Corporate real estate keepfactors and customer intimacy strategies

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In the current demand-driven European office markets, attracting new tenants is difficult. To limit vacancy rates, asset managers are shifting focus towards also trying to retain current tenants through relationship marketing and customer intimacy strategies. The service profit chain endorses this shift, pointing out that a satisfied tenant is a loyal tenant who is less inclined to move. So growing research attention is paid to factors that keep a tenant satisfied. Originating from the behavioural location decision theory from the 1960s, tenants have been proven to base location decisions (like moving) both on objective and subjective aspects; in later studies these aspects are called (objective and subjective) push- and pull factors. Recently keep factors have been mentioned as a third category of factors, but little research has been devoted to them so far. This first exploratory research gives more insight in keep factors of office tenants and their relation to push and pull factors, satisfaction and loyalty.Data have been gathered by holding structured interviews with 38 companies in 2 multi-tenant office buildings. Statistical analyses of these data showed that while more than half of the push and pull factors positively correlate with each other (especially the ones mentioned often), keep factors are mostly a significantly different category. Both keep factors and push/pull factors correlate with satisfaction. A tenant is pushed/pulled away most if a building is not up to date (maintenance, quality of fittings). Flexibility and being close to (the facilities of) the inner city are the main keep factors that bring about a satisfied tenant. Representativeness of both the building and its surroundings are mentioned fairly often as keep factor and as push/pull factor for both buildings, implying that for some factors satisfaction is based on subjective judgements of this factor and thus might be susceptible to customer intimacy management activities. The results imply that (facility) management activities for keeping the building up to date are most important to make sure a tenant is not pushed/pulled away to another location. To actually stimulate him to stay is harder. Flexibility and the distance to the inner city are mainly fixed during the design of a building, and not easily changed after completion. These factors should thus receive ample attention when adding an office to a real estate portfolio, because it will make vacancy management easier during the entire utilisation period.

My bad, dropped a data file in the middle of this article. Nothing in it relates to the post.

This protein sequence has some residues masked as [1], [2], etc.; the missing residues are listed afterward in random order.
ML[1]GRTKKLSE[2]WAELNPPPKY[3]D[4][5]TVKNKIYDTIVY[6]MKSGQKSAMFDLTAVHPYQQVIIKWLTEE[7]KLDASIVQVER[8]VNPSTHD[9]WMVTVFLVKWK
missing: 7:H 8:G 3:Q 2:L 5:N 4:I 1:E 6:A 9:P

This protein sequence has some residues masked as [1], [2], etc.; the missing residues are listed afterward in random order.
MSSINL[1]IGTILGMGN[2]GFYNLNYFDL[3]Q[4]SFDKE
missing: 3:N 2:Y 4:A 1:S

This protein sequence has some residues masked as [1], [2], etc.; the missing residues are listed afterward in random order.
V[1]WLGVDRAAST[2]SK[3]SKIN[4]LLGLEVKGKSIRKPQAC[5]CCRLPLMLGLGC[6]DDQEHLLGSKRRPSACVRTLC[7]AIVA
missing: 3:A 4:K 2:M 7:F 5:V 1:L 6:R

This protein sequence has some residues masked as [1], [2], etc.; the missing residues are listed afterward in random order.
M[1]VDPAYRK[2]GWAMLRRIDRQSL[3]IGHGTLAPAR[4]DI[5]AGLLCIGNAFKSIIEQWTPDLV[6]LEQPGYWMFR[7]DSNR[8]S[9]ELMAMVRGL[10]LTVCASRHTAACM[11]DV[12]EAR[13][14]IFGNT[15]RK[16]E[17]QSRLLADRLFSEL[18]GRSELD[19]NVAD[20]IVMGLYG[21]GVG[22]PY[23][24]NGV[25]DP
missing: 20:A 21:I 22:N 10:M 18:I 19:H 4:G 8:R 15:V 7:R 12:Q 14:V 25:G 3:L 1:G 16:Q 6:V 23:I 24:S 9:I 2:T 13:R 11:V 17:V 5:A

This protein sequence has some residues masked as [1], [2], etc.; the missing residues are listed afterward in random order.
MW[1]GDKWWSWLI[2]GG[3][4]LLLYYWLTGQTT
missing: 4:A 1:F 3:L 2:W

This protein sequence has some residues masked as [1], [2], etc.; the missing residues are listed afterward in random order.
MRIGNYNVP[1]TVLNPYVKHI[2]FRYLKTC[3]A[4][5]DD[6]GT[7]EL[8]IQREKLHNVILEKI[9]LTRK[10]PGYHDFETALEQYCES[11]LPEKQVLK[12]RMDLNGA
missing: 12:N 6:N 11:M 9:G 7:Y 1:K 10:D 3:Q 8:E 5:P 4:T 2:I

Original languageEnglish
Title of host publicationBook of Papers: 13th Annual European Real Estate Society Conference (ERES), Weimar, Germany, June 7-10
EditorsR. Sotelo
Publication statusPublished - 2006
Event13th Annual European Real Estate Society Conference (ERES 2006) - Weimar, Germany
Duration: 7 Jun 200610 Jun 2006
Conference number: 13


Conference13th Annual European Real Estate Society Conference (ERES 2006)
Abbreviated titleERES 2006
OtherERES conference


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